of the several States of this confederated nation
is, after all, not in the RIGHT, but in the HEART"
I do not believe we Texans should secede, but we should defend an early form of federalism in which state's kept the federal gov't in check and not the other way around.
I want to make clear that my argument is that secession is historically and logically part of the earliest American tradition that Texas inherited. I don't believe that what is referred to as the "Legal Status of Texas" is relevant to it. I personally agree that Texas did not enter by treaty but by a joint resolution of the US congress and by convention in Texas. While not in my opinion strictly legal it's nonetheless a moot point now. However the idea that "perpetual" and "indissoluble" would have been understood as meaning unbreakable is on shaky historical grounds defended by a minority early on.
The idea as Mr Lust says that Texas' constitution says nothing of secession is equally pathetic reasoning. He has no understanding of secession. Secession is understood in law as a right inherit in the nature of a state. In other words this "it has to be spelled out" argumentation is another example of sloppy thinking. Mr Lust, for all his grandiose claims to being the "Greatest Historian Ever" http://www.claytonlust.com/index.html
(no doubt tongue and cheeky but given some of his grandiose verbiage you have to wonder), is uninformed concerning the nature of constitution making. Not everything has to be or even should be spelled out in a written constitution. If you recall Mr Lust there were debates about that early on in the federal constitution convention. Secession is inherit in the nature of sovereign states.
Texas like the original colonies were sovereign and contrary to Mr Lust never surrendered such quality. What he and others confuse is the DELEGATION of certain powers but not the attribute of sovereignty. I directly challenge Mr Lust to point out anywhere in the Texas Constitution where such sovereignty is spelled out as being "surrendered" as he claims. He can't that's why he remarkably invokes the insular cases and the idea of "acquisitive prescription". But the insular cases dealt with US holdings acquired by force mainly after the Spanish War (i.e. Phillipines,Cuba,Puerto Rico, Guam, etc). This is NOT the situation with Texas annexation into the US. Does Mr Lust want to seriously defend the idea that a Republic voluntarily coming into the US is the same as being conquered? Be my guest. Perhaps that's why even those on Lust's side almost never resort to the insular cases in this regard. If he wants to say that Texas was conquered after the War then what happens to his precious White decision which he used to point out Texas wasn't a conquered province contra Chiles? This is amazing that someone working on Ph.D in history would make such an embarrasing argument.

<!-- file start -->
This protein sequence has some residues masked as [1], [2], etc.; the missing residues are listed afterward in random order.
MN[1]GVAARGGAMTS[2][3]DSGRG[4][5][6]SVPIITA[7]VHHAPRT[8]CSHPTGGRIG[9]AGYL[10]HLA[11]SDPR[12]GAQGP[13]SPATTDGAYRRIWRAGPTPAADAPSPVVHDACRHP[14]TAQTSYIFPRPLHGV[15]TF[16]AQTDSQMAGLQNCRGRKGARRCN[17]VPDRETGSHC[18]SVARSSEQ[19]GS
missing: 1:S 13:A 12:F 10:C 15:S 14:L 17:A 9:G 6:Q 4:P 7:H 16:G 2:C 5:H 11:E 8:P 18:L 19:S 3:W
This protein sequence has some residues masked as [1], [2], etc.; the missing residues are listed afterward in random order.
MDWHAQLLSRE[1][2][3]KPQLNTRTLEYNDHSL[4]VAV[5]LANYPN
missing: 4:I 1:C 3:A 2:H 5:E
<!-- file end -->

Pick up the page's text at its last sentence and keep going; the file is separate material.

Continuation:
I could go on but others have made rigorous legal, historical, and philosophical arguments for secession. It is a legal doctrine that is rooted in the great western political tradiition and inherited by the 13 colonies that excercised it in its break with Britain. It was first threatened not by the Deep South but by the deep north when New England threatened to withdraw in the early nineteenth century. The response by President Jefferson? "Let us separate". Its rooted squarely in his Declaration of Independence and Kentucky-Virginia Resolutions,and the federalist papers, etc.
As a side and irrelevant personal note, I too received my BA in history from UofH.
Ron Paul is on the side of solid history whereas Mr Lust is in left field somewhere in the business of misinformation.
My advice for your students is one given by the greatest of American philosophers of homegrown truths Mark Twain, if I may paraphrase, "Don't let Mr Lust's class interfere with your education"
Buddy Lehde - 4/29/2009
I ran across your article on Texas secession where you mentioned the issue of secession was settled with the Supreme Court case of Texas v White (1869). I differ with you on the following accounts: